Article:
Hugh McMaster Henry was born at
Hazelwood, Chester County, South Carolina, on December 9, 1852. He
was the son of William J. and Sarah Henry. In his childhood he experienced
some remarkable escapes from death - once from drowning, once from a coal-kiln
with a burned leg, and again from the accidental discharge of a shotgun
in the hands of Rev. John A. White, then a boy with him.
He enjoyed good educational
advantages for the times, having several notable teachers. He graduated
from Erskine College in 1874. He joined the church at Hopewell, South
Carolina. He was received as a student of theology by the Second
Presbytery at Due West, South Carolina, in the fall of 1874, and was licensed
to preach by the same Presbytery September 20, 1876, in Newberry or Prosperity,
South Carolina, and was ordained at Due West, South Carolina, September
28, 1878. In the minutes of Bethel Church, Oak Hill, Alabama, September
18, 1887, is this note regarding the further education of Dr. Henry:
"Mr. Henry was granted a six months' leave of absence to go to Alleghaney
Seminary for the purpose of improving himself in Hebrew and other branches
of Theological study."
For sixteen months he labored
in the Arkansas Presbytery, in Drew, Bradley, Dorsey, and Lincoln counties,
Arkansas, and for three months at Salem church, Covington County, Alabama.
He declined a call to the pastorate of Saline, Arkansas. In May,
1879 Mr. Henry accepted a call from Bethel Church, Oak Hill, Alabama.
He was installed pastor at Bethel on October 25, 1879. He served
Bethel for fifty-four years and seven months, until his death, one of the
longest pastorates in the A. R. P. Synod's history.
During the First World War,
1914-1918, Dr. Henry spent some time preaching at various military camps.
Synod met with Dr. Henry's church, Bethel, September 23, 1880, and again
in April, 1931 when Camden and Bethel entertained it jointly. The
Woman's Synodical Union met with Bethel and Camden in May, 1933.
The present church building at Oak Hill was built and dedicated during
Dr. Henry's ministry. It was dedicated November 9, 1895, with appropriate
services conducted by Rev. E. P. McClintock of Newberry, South Carolina
and Rev. J. A. Lowry of Marion Junction, Alabama and Dr. Henry.
From Dr. Henry's congregation
and under his ministry three men have entered the ministry, Dr. J. G. Dale,
missionary to Mexico, Rev. W. R. Carothers, and Rev. W. J. Bonner, both
of whom entered other Presbyterian denominations. Mr. Bonner also
was a missionary to Mexico. Mrs. Flora Harper Halliday is a third
missionary to Mexico from Dr. Henry's congregation.
On October 4, 1881, at Due
West, South Carolina, Dr. Henry married Miss Mary Evelyn Young, a daughter
of Rev. John N. and Mrs. Euphemia E. Strong Young. She was born in
Due West, September 14, 1855. Eight children were born to them.
The following survived them: Dr. Jonathan Edward Henry, U. S. Navy,
Mrs. Euphemia Henry Moore, Marion Junction, Alabama, Mrs. Sara Henry Nicholson,
Centerville, Alabama, Dr. W. John Henry, Tucson, Arizona, Mrs. Jamie Henry
Reynolds, Montevallo, Alabama, John Torbit Henry, Marion Junction, Alabama.
Dr. Henry installed three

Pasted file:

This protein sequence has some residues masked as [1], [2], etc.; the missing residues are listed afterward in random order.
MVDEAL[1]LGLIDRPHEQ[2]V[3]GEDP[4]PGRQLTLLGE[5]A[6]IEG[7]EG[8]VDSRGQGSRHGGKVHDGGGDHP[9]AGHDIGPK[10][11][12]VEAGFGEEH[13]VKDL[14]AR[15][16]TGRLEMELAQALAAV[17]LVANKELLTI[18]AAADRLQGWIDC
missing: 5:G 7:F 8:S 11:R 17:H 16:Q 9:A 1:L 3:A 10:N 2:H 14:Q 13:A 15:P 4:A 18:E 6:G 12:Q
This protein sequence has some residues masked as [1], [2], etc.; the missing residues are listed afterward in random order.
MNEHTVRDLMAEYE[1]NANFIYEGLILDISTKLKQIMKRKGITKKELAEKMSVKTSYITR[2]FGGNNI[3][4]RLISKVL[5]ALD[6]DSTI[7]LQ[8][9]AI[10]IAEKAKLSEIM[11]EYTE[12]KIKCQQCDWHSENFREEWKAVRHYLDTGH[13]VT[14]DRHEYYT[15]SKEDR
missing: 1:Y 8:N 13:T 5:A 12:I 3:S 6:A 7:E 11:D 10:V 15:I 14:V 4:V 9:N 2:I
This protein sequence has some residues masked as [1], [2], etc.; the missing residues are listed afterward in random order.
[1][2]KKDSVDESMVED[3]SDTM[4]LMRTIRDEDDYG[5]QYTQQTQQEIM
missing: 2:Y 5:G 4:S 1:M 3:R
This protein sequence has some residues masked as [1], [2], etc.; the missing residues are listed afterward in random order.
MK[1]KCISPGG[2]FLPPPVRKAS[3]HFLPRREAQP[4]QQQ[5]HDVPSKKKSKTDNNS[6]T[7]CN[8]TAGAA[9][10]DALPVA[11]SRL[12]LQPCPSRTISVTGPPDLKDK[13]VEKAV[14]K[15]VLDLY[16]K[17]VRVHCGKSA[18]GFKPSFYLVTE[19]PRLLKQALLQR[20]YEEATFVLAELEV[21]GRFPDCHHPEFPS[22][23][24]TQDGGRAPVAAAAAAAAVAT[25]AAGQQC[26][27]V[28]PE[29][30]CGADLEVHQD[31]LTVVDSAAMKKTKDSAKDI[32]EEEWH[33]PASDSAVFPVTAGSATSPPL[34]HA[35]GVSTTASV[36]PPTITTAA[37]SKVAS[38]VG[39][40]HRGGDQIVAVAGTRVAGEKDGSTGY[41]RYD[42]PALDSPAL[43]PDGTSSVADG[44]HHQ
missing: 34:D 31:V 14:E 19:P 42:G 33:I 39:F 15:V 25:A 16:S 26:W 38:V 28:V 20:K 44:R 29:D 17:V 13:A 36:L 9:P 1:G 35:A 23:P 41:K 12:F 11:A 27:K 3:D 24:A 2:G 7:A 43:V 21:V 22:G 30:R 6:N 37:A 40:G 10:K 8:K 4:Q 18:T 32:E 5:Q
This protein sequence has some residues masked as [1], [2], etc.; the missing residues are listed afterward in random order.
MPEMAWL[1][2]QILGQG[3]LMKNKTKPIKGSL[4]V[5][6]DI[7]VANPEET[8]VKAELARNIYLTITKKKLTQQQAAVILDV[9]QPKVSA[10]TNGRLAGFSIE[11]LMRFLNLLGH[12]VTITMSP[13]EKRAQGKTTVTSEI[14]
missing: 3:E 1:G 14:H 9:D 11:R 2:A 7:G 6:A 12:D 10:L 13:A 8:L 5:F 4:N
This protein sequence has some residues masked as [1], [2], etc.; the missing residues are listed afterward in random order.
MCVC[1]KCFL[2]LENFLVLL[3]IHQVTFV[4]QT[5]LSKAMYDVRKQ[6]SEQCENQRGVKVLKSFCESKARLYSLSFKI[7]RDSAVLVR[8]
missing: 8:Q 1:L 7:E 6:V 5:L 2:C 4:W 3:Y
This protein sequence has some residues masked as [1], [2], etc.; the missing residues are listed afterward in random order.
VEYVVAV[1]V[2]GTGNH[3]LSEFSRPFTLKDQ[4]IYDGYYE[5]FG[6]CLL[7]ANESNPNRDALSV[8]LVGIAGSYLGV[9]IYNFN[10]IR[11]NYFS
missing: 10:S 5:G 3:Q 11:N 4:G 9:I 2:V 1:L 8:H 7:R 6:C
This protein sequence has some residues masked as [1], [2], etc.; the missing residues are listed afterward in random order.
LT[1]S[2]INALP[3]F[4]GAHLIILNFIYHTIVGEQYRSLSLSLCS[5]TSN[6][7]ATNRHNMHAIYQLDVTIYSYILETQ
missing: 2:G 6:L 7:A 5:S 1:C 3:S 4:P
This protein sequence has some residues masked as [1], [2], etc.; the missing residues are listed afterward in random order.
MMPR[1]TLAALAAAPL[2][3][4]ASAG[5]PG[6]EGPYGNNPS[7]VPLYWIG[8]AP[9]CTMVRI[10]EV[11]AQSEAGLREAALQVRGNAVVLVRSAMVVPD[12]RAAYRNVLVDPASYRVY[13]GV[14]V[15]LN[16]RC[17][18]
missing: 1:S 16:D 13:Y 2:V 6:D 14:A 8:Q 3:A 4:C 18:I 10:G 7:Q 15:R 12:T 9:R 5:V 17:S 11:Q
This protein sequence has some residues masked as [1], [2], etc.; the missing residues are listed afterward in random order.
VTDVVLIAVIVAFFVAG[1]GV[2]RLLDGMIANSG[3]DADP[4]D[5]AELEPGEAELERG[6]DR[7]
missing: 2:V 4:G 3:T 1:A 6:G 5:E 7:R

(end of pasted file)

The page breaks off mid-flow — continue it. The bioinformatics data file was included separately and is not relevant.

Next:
of the men who have been pastor of the Camden, Alabama church, viz. Dr.
Richard Lee Robinson, November, 1899, Dr. Boyce Hemphill Grier, January
8, 1911, and Rev. Renwick Carlisle Kennedy, July 3, 1927.
Mrs. Henry died August 26,
1932, after months of illness. Dr. Henry dies November 2, 1933, in
a hospital in Selma, Alabama. The funeral service was conducted on
November 3rd by Rev. R. C. Kennedy, assisted by Rev. J. L. Pressly and
Rev. W. A. Hayes. Dr. Henry and Mrs. Henry are buried in the cemetery
of Bethel Church at Oak Hill, in the first lot directly behind the pulpit.
On their tombstone, besides the names and dates, are the words, "Faithful
keepers of His flock."
On December 17, 1933, a memorial
service for Dr. and Mrs. Henry was held at Bethel Church. A marble
tablet to the left of the pulpit was unveiled. On it were these words:
"In Memory of Rev. H. M. Henry, D.D., Pastor of this Church 54 years and
7 months. Born December 9, 1852, died November 2, 1933. The
path of the just is as the shining light that shineth more and more unto
the perfect day." Mr. John T. Dale and Rev. R. C. Kennedy selected
the verse of scripture for the tablet.
On a page of the session book
of Bethel Church, in the resolutions adopted by the congregation shortly
after Dr. Henry's death, are these words: "Dr. Henry had the unusual
distinction of having served the Oak Hill (Bethel) Church most faithfully
for 54 years. Most of the present members were baptized and married
by him, and most of the dead in Oak Hill cemetery were buried by him.
In a real sense the life of the church and the community centered around
him. His influence has been incalculable during these 54 years.
Dr. Henry was an eloquent preacher and a most excellent pastor, a worthy
citizen, a good Presbyter, a strong character. He loved his church
to which he was loyal at all times. Without a shadow of turning he
upheld her policies all his life. he was a faithful shepherd of his
Dr. Henry received his degree
of Doctor of Divinity from Erskine College. He was a man of strong
personality, an original and striking personality, a bit eccentric in some
respects, devoted to his Church and its institutions. He was unusually
gifted in prayer. He trained his people in church attendance, and
in the giving of their means. Bethel has never failed to meet its
obligations to Synod's budget, nor pastor's salary. Dr. Henry's influence
lives on at Bethel in the life of the people.
Dr. Henry's grandfather was
a Covenanter. Mrs. Henry was a granddaughter of the Rev. Charles
Strong. One of her ancestors was killed while at worship during the